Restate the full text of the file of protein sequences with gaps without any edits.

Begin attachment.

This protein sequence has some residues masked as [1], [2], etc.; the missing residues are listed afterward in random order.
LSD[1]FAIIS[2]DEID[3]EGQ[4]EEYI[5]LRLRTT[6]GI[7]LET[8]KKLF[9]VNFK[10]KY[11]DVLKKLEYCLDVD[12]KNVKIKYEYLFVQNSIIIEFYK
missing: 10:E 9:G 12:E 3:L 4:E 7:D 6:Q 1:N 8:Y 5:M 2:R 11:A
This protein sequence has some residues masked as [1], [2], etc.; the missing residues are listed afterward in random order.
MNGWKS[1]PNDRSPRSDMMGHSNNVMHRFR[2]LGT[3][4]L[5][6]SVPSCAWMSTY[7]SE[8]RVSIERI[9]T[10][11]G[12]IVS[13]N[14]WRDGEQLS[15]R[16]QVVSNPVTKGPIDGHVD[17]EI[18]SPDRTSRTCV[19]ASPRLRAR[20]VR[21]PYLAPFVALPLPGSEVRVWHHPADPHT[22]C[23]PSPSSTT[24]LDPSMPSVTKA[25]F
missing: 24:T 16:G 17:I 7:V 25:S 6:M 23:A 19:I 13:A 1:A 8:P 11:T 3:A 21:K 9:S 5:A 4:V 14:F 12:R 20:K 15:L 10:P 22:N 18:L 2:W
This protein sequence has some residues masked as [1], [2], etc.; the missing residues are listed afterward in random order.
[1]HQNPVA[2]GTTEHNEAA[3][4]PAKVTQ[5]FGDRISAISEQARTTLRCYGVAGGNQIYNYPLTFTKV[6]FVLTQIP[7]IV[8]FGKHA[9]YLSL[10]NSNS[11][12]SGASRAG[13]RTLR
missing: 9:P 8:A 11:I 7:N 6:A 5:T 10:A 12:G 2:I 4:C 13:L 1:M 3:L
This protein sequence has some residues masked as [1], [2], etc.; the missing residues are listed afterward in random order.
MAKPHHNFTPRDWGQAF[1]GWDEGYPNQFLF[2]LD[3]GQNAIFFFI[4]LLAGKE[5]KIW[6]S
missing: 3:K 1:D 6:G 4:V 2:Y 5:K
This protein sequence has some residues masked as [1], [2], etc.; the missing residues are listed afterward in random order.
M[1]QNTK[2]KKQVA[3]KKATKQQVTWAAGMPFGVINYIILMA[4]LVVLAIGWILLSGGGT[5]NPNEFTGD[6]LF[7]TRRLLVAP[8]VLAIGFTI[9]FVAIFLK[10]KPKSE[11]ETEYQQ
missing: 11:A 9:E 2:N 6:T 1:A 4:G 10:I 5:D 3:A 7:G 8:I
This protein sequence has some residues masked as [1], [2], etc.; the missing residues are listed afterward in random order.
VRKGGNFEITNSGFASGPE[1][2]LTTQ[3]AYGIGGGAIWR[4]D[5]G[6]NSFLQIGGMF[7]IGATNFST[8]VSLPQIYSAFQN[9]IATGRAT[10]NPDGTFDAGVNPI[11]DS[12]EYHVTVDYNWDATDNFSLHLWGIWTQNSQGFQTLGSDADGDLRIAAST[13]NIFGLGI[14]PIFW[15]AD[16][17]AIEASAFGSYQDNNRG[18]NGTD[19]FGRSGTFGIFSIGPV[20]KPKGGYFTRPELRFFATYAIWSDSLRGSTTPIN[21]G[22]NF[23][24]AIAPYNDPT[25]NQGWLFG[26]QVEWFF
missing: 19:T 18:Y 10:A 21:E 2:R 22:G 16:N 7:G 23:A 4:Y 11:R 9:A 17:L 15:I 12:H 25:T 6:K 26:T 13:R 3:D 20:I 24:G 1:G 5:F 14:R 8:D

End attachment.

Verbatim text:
This protein sequence has some residues masked as [1], [2], etc.; the missing residues are listed afterward in random order.
LSD[1]FAIIS[2]DEID[3]EGQ[4]EEYI[5]LRLRTT[6]GI[7]LET[8]KKLF[9]VNFK[10]KY[11]DVLKKLEYCLDVD[12]KNVKIKYEYLFVQNSIIIEFYK
missing: 10:E 9:G 12:E 3:L 4:E 7:D 6:Q 1:N 8:Y 5:M 2:R 11:A
This protein sequence has some residues masked as [1], [2], etc.; the missing residues are listed afterward in random order.
MNGWKS[1]PNDRSPRSDMMGHSNNVMHRFR[2]LGT[3][4]L[5][6]SVPSCAWMSTY[7]SE[8]RVSIERI[9]T[10][11]G[12]IVS[13]N[14]WRDGEQLS[15]R[16]QVVSNPVTKGPIDGHVD[17]EI[18]SPDRTSRTCV[19]ASPRLRAR[20]VR[21]PYLAPFVALPLPGSEVRVWHHPADPHT[22]C[23]PSPSSTT[24]LDPSMPSVTKA[25]F
missing: 24:T 16:G 17:I 7:V 25:S 6:M 23:A 19:I 13:A 1:A 8:P 11:T 3:A 21:K 9:S 5:A 4:V 14:F 12:R 20:K 15:L 10:P 22:N 18:L 2:W
This protein sequence has some residues masked as [1], [2], etc.; the missing residues are listed afterward in random order.
[1]HQNPVA[2]GTTEHNEAA[3][4]PAKVTQ[5]FGDRISAISEQARTTLRCYGVAGGNQIYNYPLTFTKV[6]FVLTQIP[7]IV[8]FGKHA[9]YLSL[10]NSNS[11][12]SGASRAG[13]RTLR
missing: 9:P 8:A 11:I 7:N 6:A 5:T 10:A 12:G 2:I 4:C 13:L 1:M 3:L
This protein sequence has some residues masked as [1], [2], etc.; the missing residues are listed afterward in random order.
MAKPHHNFTPRDWGQAF[1]GWDEGYPNQFLF[2]LD[3]GQNAIFFFI[4]LLAGKE[5]KIW[6]S
missing: 3:K 1:D 6:G 4:V 2:Y 5:K
This protein sequence has some residues masked as [1], [2], etc.; the missing residues are listed afterward in random order.
M[1]QNTK[2]KKQVA[3]KKATKQQVTWAAGMPFGVINYIILMA[4]LVVLAIGWILLSGGGT[5]NPNEFTGD[6]LF[7]TRRLLVAP[8]VLAIGFTI[9]FVAIFLK[10]KPKSE[11]ETEYQQ
missing: 11:A 9:E 2:N 6:T 1:A 4:G 10:I 5:D 3:A 7:G 8:I
This protein sequence has some residues masked as [1], [2], etc.; the missing residues are listed afterward in random order.
VRKGGNFEITNSGFASGPE[1][2]LTTQ[3]AYGIGGGAIWR[4]D[5]G[6]NSFLQIGGMF[7]IGATNFST[8]VSLPQIYSAFQN[9]IATGRAT[10]NPDGTFDAGVNPI[11]DS[12]EYHVTVDYNWDATDNFSLHLWGIWTQNSQGFQTLGSDADGDLRIAAST[13]NIFGLGI[14]PIFW[15]AD[16][17]AIEASAFGSYQDNNRG[18]NGTD[19]FGRSGTFGIFSIGPV[20]KPKGGYFTRPELRFFATYAIWSDSLRGSTTPIN[21]G[22]NF[23][24]AIAPYNDPT[25]NQGWLFG[26]QVEWFF
missing: 19:T 18:Y 10:A 21:E 2:R 22:G 16:N 7:G 23:A 4:Y 11:R 9:A 17:L 15:I 12:H 25:T 6:K 26:T 13:R 3:D 20:I 24:G 1:G 5:F 14:R 8:D